At first glance, the photo of the rainbow over the Temple Mount is aesthetically pleasing, but a quick look at the story behind the photo brings out the deeper beauty.
Yonadav Horowitz took the photo from the balcony of his house in Kidmat Tzion, about four kilometers from the Temple Mount, on the holiday of Tu B’Shvat last week. That particular image from that particular perspective on that particular day was shared by very few people since only ten families live in Kidmat Tzion. And it is a modern-day miracle that those families live there.
The land for Kidmat Tzion was purchased about a century ago by Jewish residents of Jerusalem who wanted a more pastoral and less urban existence, nearby but outside the walls of the Old City. About 150 acres was purchased but the illegal Jordanian occupation of the area in 1948 prevented the Jews from settling on their land. During the Jordanian occupation, massive Arab construction resulted in the creation of the neighborhood of Abu Dis on what used to be empty land. Israel annexed all of Jerusalem but only about 15 acres of the land purchased by the Jews fell within this area, the rest now being considered Judea. Ateret Kohanim, an NGO workign to strengthen the Jewish nature of all of Jerusalem, worked to reestablish the existing Jewish claim to the land and ten families now live in Kidmat Tzion.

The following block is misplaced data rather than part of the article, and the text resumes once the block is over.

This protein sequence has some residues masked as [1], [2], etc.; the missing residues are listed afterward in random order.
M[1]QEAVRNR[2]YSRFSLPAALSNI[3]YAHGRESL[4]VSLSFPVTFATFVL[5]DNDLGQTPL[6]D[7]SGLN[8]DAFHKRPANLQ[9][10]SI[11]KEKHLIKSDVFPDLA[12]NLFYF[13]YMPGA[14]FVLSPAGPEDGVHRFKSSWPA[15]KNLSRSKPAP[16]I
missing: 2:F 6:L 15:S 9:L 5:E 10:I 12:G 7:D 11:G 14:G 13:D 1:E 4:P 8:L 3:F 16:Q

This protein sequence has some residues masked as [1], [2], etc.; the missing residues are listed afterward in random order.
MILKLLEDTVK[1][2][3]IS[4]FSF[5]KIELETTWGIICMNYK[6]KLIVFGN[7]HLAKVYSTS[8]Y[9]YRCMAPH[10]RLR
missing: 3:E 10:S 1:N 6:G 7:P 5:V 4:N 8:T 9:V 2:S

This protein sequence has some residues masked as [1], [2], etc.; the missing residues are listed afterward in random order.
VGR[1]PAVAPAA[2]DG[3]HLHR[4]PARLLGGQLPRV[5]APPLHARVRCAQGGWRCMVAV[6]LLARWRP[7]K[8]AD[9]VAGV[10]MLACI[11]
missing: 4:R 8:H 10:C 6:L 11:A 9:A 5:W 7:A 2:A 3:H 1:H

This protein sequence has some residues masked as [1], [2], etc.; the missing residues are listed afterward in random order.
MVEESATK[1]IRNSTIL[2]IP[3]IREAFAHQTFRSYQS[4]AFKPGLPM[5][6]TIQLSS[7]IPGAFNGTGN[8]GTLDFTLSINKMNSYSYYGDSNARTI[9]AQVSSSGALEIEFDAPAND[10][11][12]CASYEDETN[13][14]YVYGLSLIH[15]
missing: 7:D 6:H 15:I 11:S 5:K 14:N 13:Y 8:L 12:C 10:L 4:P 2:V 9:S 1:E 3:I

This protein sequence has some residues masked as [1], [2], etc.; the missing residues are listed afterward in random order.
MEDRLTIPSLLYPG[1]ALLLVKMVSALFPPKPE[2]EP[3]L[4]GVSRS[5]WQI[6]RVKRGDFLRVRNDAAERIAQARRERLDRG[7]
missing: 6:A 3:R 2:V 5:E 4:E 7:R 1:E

“Seeing the rainbow, a sign of God’s covenant with all of mankind, reminded me that God does, of course, keep all of his promises,” Horowitz told Israel365 News. “That is especially true when it comes to his promises to the Jewish people, and even more so when it pertains to Jerusalem.”
Horowitz loves that he lives within walking distance of Judaism’s holiest site, though the hostile nature of Abu Dis prevents this. But the view is inspiring in a Biblical context. The view of Jerusalem nestled between two high points reminded Horowitz the verse from Deuteronomy that describes God’s special love for the domain of the tribe of Benjamin: